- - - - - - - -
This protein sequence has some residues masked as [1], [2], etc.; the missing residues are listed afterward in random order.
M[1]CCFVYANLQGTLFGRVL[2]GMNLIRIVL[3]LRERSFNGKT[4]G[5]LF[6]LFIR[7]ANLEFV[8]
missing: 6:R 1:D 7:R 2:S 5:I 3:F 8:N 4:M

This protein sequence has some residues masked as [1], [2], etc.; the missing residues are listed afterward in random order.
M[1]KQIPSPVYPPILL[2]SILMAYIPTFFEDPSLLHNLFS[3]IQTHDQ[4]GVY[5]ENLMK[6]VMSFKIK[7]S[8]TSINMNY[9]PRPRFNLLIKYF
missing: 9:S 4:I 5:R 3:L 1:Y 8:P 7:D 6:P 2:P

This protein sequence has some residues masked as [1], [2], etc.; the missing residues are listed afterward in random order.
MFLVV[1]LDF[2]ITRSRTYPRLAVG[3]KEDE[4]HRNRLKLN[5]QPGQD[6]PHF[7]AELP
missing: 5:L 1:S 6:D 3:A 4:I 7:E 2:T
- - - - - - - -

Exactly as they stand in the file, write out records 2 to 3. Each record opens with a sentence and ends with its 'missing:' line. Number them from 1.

This protein sequence has some residues masked as [1], [2], etc.; the missing residues are listed afterward in random order.
M[1]KQIPSPVYPPILL[2]SILMAYIPTFFEDPSLLHNLFS[3]IQTHDQ[4]GVY[5]ENLMK[6]VMSFKIK[7]S[8]TSINMNY[9]PRPRFNLLIKYF
missing: 9:S 4:I 5:R 3:L 1:Y 8:P 7:D 6:P 2:P

This protein sequence has some residues masked as [1], [2], etc.; the missing residues are listed afterward in random order.
MFLVV[1]LDF[2]ITRSRTYPRLAVG[3]KEDE[4]HRNRLKLN[5]QPGQD[6]PHF[7]AELP
missing: 5:L 1:S 6:D 3:A 4:I 7:E 2:T